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What have you got to be depressed about?

 With 1 in 4 people suffering from a mental illness its almost inevitable that we will know someone with a mental health issue at some point. It is also more than likely that we will know someone who has or does suffer from depression.

Depression is a mental health illness that can affect anyone at any time, however it is not a one cap fits all type diagnosis. The thing with depression is, it is one of the most commonly known mental health diagnosis and as such it can often be misused by individuals who self-diagnose when wanting some time off work or are suffering a period of low mood. However this, along with a lack of true understanding, has led to a cynical response by the community to depression. Diagnosed depression is a very debilitating  illness and for those that truly live it they can tell you how all-encompassing it can be. However due to the reaction of others most people won’t admit to having depression or ask for help for fear of not being believed or supported.

The biggest misconception with depression is that it can only affect people who are in a state of despair – the homeless, the grieving, or those with a terminal illness, basically the perception is that in order to be depressed you need to have something to be depressed about. This is just not the case, yet over and over again we hear comments like –

“what has she/he got to be depressed about, gorgeous home, well paid job, 2 kids a and a loving partner”

“Get over it”

“Pull yourself together”

“Attention seeker”

“Slacker”

Depression doesn’t work like that. Raising awareness of depression is brilliant and  will contribute to reducing the stigma, but this will not truly happen until individuals are educated and understand depression. Did you know that there are different types of depression? Most individuals will know the difference between post-partum depression and ‘depression’ but there’s more to it than that. Here are a few of the different types of depression that can affect people:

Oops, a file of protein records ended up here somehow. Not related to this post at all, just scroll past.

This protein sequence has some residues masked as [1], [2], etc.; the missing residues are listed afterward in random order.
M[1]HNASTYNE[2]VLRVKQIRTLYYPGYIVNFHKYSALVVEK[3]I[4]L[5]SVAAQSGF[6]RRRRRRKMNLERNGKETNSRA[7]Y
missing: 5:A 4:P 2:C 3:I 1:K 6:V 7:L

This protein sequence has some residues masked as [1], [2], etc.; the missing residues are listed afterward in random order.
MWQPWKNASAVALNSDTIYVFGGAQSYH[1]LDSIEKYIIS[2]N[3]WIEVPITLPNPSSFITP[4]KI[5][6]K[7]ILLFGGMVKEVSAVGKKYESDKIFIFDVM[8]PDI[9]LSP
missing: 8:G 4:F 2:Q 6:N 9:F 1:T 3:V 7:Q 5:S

Reactive – This is the depression that the majority of the population are familiar with, it’s also the depression that people are most accepting off. When a person becomes depressed in response to a life event – death, marriage breakdown, job loss. Usually a person suffering from this depression will make a full recovery and will not be any more likely to become depressed again than the next person.

Chemical – this is when the depression is caused by a chemical imbalance. This type of depression will be treated with medication or in some rare cases ECT.

Postpartum – a depression that occurs following the birth of a baby. This is becoming more common with approximately 15 in every 100 new mums being diagnosed.

Premenstrual dysphoric disorder (PMDD) A depression that is caused by hormones in females at the start of their menstrual cycle.

Seasonal affective disorder (SAD) – when an individual becomes depressed during the winter months. No I don’t mean a little bit down because the weathers colds and miserable, I mean an actual depressive diagnosable state. This can be treated by anti-depressant and/or light therapy.

Diagnostic – where the depression is related to another diagnosed mental health problem such as bipolar/personality disorder/schizophrenia.

So next time someone tells you they have depression, please hold that thought of “what have YOU got to be depressed about?”  because there could be a lot more going on on the inside than you know. Instead show them compassion, empathy and understanding  – there’s a 1 in 4 chance you could be next!

Comments

  • Thank you Terri for this educational and important piece.
    I think that many people use the term ‘depression’ much too lightly. “I’m soooo depressed because the concert was canceled,” for an example.
    I recently interviewed a mother who lost her brother to suicide and has a chronically depressed son. (chemical)
    Depression is a serious, sometimes fatal disease that is calling out for accurate diagnosis and treatment.

  • Terri Brown Terri Brown says:

    Thankyou Kathleen. I agree, quicker and accurate diagnosis and treatment is needed.

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